The "land application" of sewage sludge has been promoted by the Environmental Protection Agency (EPA) since 1993 as the preferred method for the disposal of this by-product of municipal wastewater treatment. Millions of tons of hazardous sewage sludge have subsequently been spread on farmland and public parks in the United States. Sometimes it is bagged and sold as “organic” fertilizer and compost in garden supply stores. No matter how it is processed or how slick it is marketed as a fertilizer or soil amendment, putting sewage sludge on land is a health and environmental disaster.
Has sewage sludge caused any farm damage? Once the sludge leaves the wastewater treatment plant, it is not tracked; there’s no national system for reporting sludge-related health or environmental problems; and farmers are not known for having deep pockets, which is what it would take to bring the issue of damages to U.S. courts.
Nevertheless, in February 2008, the McElmurrays, dairy farmers from Georgia, received an order and judgment issued by Federal Judge Anthony Alaimo of the 11th Circuit Court. The order addresses and confirms that there have been decades of deceit by the EPA and finds against the USDA and the EPA. The court acknowledges that the sludge applications on the McElmurrays’ farm were responsible for killing hundreds of dairy cattle and contaminating the milk supplies in several states. This case allowed subsidies previously only awarded for crop failures due to bad weather or natural disasters to include the injurious affects of land applied sewage sludge. In his ruling, Judge Alaimo said, “senior EPA officials took extraordinary steps to quash scientific dissent and any questioning of EPA's biosolids program.” (United States District Court Southern District of Georgia, McElmurray v. U.S. Department of Agriculture, Case 1:05-cv-00159-AAA-WLB Document 67, Filed 02/25/2008.)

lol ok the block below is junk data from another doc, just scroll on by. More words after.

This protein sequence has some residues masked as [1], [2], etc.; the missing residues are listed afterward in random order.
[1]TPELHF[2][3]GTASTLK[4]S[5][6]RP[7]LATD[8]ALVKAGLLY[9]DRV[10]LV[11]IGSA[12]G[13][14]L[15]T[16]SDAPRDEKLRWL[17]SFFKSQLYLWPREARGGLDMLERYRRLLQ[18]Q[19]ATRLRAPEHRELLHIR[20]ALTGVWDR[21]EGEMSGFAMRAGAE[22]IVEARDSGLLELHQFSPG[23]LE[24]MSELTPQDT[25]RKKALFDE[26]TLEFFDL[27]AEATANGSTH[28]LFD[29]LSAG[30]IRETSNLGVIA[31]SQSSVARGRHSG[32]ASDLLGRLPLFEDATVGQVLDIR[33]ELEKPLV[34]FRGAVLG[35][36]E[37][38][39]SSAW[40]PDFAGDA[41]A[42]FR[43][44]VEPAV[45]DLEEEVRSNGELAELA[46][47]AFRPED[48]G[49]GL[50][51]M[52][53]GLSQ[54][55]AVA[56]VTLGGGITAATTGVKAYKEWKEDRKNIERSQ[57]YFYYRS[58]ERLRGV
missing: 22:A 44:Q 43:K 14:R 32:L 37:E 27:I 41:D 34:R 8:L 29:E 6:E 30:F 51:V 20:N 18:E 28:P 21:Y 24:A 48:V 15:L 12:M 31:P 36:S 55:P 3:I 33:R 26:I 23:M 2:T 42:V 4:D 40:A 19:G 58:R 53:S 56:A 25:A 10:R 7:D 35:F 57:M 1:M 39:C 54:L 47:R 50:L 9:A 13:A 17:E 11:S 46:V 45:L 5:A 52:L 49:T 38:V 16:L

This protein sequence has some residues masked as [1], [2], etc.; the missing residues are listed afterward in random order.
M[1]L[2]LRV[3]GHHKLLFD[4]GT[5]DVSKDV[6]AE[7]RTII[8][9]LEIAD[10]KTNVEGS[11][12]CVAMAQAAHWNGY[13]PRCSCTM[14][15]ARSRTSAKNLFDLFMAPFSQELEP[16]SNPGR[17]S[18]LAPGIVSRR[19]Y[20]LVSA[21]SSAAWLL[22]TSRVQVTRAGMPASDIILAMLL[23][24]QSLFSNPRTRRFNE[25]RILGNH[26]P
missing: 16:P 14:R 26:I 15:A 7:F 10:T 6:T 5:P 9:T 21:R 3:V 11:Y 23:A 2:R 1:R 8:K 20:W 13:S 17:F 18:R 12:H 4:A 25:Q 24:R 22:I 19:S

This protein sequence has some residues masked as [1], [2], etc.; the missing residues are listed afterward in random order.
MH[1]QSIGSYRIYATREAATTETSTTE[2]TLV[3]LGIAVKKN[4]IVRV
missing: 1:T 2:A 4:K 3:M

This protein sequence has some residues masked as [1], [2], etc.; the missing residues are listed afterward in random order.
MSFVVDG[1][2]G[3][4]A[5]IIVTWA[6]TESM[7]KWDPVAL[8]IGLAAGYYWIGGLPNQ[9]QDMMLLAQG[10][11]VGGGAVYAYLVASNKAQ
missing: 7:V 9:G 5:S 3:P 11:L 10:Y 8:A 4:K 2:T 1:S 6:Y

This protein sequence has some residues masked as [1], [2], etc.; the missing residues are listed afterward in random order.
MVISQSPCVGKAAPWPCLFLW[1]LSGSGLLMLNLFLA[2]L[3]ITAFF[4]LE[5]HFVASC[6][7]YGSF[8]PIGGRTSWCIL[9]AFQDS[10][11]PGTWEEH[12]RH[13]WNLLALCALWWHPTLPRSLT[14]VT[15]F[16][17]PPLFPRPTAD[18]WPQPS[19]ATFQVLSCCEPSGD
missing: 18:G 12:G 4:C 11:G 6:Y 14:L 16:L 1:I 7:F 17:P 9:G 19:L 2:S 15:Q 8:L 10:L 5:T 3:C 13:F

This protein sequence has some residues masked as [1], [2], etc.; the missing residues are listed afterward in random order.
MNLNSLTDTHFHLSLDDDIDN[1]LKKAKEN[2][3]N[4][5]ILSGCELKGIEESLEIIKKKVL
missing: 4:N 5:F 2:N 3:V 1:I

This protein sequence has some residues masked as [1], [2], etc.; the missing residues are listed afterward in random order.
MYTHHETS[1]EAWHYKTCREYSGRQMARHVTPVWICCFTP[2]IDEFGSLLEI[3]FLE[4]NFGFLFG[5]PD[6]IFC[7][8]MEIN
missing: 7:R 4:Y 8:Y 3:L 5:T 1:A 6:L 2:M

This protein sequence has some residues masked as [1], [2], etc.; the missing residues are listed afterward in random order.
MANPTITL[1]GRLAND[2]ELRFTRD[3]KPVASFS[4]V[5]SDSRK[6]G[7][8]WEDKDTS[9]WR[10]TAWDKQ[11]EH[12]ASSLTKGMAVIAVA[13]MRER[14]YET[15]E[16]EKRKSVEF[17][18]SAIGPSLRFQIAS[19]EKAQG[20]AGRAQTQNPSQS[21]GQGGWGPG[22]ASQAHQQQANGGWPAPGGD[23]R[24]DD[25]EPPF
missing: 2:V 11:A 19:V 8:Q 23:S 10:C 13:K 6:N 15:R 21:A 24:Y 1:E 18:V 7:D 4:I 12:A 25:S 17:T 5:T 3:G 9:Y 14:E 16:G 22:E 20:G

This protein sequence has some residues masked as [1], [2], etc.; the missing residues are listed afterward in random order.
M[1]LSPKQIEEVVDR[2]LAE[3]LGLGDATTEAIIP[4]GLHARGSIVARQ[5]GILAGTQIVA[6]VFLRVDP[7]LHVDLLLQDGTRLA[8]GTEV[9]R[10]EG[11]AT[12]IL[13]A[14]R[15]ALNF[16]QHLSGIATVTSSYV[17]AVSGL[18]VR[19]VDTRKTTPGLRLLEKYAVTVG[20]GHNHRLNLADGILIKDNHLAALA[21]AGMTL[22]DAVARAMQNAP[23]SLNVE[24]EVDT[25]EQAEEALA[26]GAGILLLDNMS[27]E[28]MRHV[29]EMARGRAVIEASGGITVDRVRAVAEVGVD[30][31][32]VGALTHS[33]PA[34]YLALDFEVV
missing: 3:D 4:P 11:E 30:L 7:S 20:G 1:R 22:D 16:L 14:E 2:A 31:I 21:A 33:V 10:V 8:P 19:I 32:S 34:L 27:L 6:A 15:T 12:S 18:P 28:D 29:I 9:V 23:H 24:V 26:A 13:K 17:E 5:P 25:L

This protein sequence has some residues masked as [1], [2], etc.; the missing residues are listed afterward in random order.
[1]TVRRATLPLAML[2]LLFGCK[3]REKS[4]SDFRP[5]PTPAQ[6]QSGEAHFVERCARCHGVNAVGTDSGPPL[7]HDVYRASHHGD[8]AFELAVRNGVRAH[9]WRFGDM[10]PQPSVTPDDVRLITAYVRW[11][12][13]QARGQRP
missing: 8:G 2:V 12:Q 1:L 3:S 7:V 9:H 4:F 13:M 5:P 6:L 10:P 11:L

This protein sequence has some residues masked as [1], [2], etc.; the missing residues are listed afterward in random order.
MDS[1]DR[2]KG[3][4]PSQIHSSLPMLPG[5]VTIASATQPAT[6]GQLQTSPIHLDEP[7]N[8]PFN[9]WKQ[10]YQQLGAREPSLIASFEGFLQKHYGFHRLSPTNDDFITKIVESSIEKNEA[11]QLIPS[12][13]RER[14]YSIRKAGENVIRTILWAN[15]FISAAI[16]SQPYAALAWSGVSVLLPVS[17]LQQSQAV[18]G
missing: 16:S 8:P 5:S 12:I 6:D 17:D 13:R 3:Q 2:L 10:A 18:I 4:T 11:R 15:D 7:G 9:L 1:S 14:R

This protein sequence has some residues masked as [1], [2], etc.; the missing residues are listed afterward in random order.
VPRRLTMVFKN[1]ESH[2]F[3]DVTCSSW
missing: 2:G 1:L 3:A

What is sludge?
Isn’t sludge just treated feces and urine? No, it is whatever goes into the sewer system and emerges as solids from municipal wastewater treatment plants. Sludge can be (its exact composition varies and is not knowable) any of the 80,000 synthetic chemicals used by industry; new chemicals created from combining two or more of those 80,000; bacteria and viruses; hospital waste; runoff from roads; pharmaceuticals and over-the-counter drugs; detergents and chemicals that are put down drains in residences; and, of course, urine and feces flushed down toilets.